Buying advice

Discussion in 'iMac' started by Chrrin, Jun 23, 2017.

  1. Chrrin macrumors newbie

    Jun 23, 2017
    I'm looking to buy an 2017 IMac, however I'm not sure which model will be the best buy.
    I will use it for the following task.

    - Maple to solve and visualise mathematical problems
    - Spreadsheets (not super heavy)
    - Lightroom (hobbyist)
    - Final cut (hobbyist)
    - Casual gaming

    I'm considering between these two

    Option one
    3,5 Ghz i5
    8GB ram
    512 GB SSD
    Radeon pro 575

    Option two
    3.8 Ghz i5
    8GB ram
    2TB Fusion Drive
    Radeon pro 580

    The price is the same for both in my country. I plan on upgrading the ram down the road.
    Which would you choose?

    Thank you in advance.
  2. trsblader macrumors 6502

    May 20, 2011
    Option one because of SSD, no questions asked.
  3. MadDane macrumors 6502a

    Apr 5, 2015
    As trsblader said, option one for sure. But have you considered going for the base model upgraded with an SSD instead? This will be cheaper and for your usage almost the same I believe.
  4. Chrrin thread starter macrumors newbie

    Jun 23, 2017
    No but i will, thank you. Do you know if there is any speed difference between the 256 Gb and 512 Gb SSD?
    I already have a WD thunderbold 2 6TB hard drive that i could use for mass storage.
  5. trsblader macrumors 6502

    May 20, 2011
    I can't find the thread quickly but there was one recently comparing performance and the speeds were almost identical. I wouldn't be too worried about it. I would also advocate for the base model with ssd depending on what hobbyist means to you. My hobbies are things I do a few times a month if I'm lucky, and even though I enjoy them don't warrant spending extra money that I don't have to spend. If that's the same for you, I think the base model will be just fine in your case.

    I've met people who have a "hobby" that they do 3 hours a night after work, and then most of the day both Saturday and Sunday lol so if that's you, the mid level would be my go to (with SSD still).

    EDIT: Found the thread! Lots of good numbers in there to look at and compare It looks like the write is a little slower than I thought I rememebred on the 256, but the read is pretty close. Even though the write looks like a big difference I'd be willing to bet in real world daily use for you, you'd never know the difference. Just my opinion though of course.
  6. Chrrin thread starter macrumors newbie

    Jun 23, 2017
    Thank you. Saving some money would be nice. I'm also lucky if I get to do it a few times a month. I'm more concerned with future proofing, as I plan to keep it for at least 5 years.
  7. Jimmdean macrumors 6502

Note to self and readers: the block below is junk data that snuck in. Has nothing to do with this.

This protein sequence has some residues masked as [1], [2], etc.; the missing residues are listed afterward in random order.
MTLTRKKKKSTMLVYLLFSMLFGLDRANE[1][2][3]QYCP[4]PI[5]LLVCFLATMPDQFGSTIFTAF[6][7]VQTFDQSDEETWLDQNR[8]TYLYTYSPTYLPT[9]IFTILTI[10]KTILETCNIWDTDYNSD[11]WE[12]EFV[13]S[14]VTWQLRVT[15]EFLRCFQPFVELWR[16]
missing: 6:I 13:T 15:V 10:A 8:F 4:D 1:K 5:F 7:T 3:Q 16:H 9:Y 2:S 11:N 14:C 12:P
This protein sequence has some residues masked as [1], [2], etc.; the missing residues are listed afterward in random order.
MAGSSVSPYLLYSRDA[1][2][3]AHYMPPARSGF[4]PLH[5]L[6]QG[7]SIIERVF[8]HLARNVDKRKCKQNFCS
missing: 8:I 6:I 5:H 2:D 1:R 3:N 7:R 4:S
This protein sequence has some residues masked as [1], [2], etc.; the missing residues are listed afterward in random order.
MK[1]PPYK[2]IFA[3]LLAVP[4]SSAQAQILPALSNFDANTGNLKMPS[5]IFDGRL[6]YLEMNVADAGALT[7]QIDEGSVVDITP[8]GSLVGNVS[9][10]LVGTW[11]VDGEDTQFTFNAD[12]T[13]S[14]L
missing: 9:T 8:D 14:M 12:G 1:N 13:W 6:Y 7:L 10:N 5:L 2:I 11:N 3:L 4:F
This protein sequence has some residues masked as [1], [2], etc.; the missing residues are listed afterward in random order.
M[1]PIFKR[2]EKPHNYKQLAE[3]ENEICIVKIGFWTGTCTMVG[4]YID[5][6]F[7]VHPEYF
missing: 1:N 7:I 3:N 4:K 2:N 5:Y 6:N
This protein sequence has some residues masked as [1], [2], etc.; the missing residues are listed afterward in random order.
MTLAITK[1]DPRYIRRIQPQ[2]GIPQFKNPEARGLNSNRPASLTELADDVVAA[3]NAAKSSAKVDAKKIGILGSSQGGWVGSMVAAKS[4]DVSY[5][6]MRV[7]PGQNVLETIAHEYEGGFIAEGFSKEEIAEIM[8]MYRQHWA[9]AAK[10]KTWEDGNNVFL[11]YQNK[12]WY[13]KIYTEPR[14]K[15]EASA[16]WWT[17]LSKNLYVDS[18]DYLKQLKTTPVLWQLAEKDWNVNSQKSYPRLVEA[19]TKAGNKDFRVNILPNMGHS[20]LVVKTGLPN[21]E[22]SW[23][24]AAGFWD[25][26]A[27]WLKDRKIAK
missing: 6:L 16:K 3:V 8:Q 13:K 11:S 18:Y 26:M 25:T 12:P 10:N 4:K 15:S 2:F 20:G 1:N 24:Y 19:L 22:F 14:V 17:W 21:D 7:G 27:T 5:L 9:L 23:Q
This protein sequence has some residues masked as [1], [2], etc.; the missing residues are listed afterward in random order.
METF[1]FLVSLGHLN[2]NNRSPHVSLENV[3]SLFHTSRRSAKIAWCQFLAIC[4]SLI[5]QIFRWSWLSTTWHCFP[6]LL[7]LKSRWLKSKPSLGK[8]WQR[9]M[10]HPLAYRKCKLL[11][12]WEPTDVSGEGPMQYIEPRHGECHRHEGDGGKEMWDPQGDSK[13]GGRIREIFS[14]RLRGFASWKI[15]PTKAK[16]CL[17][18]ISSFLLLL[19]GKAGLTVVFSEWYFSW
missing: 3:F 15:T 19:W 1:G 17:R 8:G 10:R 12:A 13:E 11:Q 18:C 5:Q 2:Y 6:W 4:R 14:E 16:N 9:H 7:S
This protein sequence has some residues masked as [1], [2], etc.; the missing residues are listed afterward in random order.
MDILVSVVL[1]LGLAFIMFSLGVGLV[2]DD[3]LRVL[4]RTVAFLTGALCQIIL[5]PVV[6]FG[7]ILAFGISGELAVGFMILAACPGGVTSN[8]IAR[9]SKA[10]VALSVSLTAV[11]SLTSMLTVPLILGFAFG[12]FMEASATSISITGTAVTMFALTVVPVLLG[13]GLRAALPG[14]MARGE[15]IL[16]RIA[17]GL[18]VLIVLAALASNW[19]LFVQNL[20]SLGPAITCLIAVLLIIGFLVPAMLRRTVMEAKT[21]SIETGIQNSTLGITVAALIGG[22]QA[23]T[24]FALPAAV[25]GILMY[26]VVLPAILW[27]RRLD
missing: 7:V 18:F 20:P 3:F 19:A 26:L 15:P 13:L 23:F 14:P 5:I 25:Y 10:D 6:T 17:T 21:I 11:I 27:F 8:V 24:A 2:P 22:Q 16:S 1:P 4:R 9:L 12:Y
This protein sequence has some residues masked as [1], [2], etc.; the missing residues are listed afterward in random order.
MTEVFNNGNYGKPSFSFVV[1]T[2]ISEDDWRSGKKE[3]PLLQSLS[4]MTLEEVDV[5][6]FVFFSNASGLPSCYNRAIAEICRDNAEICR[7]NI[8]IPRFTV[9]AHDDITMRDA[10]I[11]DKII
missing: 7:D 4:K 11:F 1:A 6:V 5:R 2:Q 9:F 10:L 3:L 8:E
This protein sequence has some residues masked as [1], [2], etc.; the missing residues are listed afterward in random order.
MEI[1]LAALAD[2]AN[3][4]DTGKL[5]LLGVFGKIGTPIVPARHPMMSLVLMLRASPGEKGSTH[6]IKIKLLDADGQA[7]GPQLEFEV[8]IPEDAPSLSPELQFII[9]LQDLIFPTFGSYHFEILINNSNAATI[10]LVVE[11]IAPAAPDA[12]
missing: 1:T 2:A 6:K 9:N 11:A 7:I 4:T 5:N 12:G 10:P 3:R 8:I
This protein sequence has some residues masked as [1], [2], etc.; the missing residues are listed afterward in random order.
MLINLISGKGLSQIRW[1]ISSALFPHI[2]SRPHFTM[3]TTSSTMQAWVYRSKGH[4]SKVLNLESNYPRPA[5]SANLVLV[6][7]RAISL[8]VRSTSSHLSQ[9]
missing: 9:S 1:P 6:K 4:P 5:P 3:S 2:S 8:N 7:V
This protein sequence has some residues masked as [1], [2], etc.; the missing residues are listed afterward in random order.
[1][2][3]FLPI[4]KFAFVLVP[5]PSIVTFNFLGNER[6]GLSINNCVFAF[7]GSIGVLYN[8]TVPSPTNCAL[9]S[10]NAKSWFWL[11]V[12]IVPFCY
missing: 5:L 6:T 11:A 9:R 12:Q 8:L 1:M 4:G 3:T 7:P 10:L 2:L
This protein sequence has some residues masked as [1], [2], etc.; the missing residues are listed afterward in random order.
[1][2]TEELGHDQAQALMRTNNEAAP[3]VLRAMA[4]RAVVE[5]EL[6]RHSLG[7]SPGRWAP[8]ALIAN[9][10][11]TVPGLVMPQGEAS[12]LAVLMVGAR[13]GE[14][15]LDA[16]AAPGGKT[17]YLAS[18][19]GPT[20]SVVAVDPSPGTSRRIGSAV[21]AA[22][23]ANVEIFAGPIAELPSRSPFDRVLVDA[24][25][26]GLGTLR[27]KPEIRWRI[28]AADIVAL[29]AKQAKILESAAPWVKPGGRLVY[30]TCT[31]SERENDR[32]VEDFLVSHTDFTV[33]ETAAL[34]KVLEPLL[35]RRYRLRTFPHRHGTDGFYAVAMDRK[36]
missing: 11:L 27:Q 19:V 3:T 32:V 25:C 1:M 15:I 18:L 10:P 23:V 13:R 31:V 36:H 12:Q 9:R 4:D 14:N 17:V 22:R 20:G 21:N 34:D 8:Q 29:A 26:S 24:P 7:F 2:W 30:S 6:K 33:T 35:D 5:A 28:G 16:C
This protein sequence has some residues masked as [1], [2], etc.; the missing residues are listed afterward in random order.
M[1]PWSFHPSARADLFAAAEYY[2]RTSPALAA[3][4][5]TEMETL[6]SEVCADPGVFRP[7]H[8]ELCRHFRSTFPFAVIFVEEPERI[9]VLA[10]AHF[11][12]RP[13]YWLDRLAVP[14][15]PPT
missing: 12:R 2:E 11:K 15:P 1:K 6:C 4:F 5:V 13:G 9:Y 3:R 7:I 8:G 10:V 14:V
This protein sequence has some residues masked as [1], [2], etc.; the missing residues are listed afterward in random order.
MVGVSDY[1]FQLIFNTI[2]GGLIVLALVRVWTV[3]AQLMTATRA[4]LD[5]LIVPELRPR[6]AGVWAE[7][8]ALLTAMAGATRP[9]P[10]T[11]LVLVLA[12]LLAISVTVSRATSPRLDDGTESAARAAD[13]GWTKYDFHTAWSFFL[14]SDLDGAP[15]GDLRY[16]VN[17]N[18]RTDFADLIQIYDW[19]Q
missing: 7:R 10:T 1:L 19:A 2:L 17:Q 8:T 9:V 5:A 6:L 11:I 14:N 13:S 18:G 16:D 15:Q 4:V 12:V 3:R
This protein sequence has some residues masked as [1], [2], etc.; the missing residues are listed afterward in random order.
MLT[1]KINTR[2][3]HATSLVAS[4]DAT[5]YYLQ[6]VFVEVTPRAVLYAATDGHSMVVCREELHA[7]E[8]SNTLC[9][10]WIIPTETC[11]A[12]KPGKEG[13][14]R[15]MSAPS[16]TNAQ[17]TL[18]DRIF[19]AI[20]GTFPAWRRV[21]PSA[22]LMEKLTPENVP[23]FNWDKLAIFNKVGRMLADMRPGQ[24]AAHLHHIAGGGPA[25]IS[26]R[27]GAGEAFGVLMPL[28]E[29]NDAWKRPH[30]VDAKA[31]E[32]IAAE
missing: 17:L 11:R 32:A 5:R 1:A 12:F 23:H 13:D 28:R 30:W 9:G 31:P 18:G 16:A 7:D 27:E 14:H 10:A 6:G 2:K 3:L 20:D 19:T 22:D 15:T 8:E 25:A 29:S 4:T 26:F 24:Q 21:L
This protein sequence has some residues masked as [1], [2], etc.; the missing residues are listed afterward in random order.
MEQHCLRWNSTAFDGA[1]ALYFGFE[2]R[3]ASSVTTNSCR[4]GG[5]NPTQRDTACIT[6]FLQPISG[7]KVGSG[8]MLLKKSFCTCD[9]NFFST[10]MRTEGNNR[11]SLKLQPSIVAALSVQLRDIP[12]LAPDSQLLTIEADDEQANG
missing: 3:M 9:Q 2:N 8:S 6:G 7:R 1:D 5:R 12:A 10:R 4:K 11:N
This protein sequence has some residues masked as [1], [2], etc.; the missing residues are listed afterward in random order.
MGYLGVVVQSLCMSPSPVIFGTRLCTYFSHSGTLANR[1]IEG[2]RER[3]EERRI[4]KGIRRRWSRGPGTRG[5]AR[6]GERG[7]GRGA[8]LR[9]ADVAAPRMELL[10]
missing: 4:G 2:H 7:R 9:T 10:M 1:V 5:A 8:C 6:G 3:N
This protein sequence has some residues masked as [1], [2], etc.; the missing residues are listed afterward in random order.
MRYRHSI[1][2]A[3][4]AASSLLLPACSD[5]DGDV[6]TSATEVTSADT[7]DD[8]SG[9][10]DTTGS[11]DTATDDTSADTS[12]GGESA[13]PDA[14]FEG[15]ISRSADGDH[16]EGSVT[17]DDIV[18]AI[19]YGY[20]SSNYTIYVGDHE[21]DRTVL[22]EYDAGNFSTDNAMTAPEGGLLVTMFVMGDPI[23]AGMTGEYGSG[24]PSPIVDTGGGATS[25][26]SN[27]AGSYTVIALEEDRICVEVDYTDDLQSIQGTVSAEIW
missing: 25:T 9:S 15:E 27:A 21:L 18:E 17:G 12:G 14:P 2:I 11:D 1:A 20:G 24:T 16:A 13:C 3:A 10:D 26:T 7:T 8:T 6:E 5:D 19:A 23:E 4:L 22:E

Mar 21, 2007
    I'll second base + SSD. And any difference in SSD speed between 256 and 512 will not be noticeable in real-world usage. If 256 will do it then save some coin there.

    I think all the future proofing you'll ever need is in those 2 USB-C ports. They are pretty dynamic. If the screen holds I don't think 10 years of usability on these is out of the question.
  8. trsblader macrumors 6502

    May 20, 2011
    I think you'll be fine. My base model 21" from 2011 with a 5400 rpm hard drive is still going strong 6 years later. Only thing I did was upgrade from 4gb of ram to 16. I did almost the same stuff as you for up until recently and it was just great for me and though editing and encoding was never fast on that machine, it didn't really take a lot of time out of my life.

    Only reason I'm upgrading from my 2011 is that I'm doing more editing and encoding. Not professionally, but more of that once or twice a month hobby, and because I feel that High Sierra will be the last supported version for the 2011 models. I told myself I'd upgrade as soon as USB3/TB3 came to the iMacs and that came sooner than I expected (was expecting it end of this year or early next). I'd also like to do some VR tinkering as a hobby and my 2011 would probably laugh in my face if I tried on there.
  9. Chrrin, Jun 23, 2017
    Last edited: Jun 23, 2017

    Chrrin thread starter macrumors newbie

    Jun 23, 2017
    Could you tell me more about the USB-C? How do you think it will improve the usability?
  10. Jimmdean macrumors 6502

    Mar 21, 2007
    USB-C is a very robust standard. It natively supports a lot of different things for a lot of different people. One person may want to connect it to a 4k Television, another may want to connect to an ultra-fast Thunderbolt RAID array. Another may just need another straight USB 3.1 Gen 2 port. Honestly I wish all the ports had been USB-C. It's going to be the standard for a very long time...

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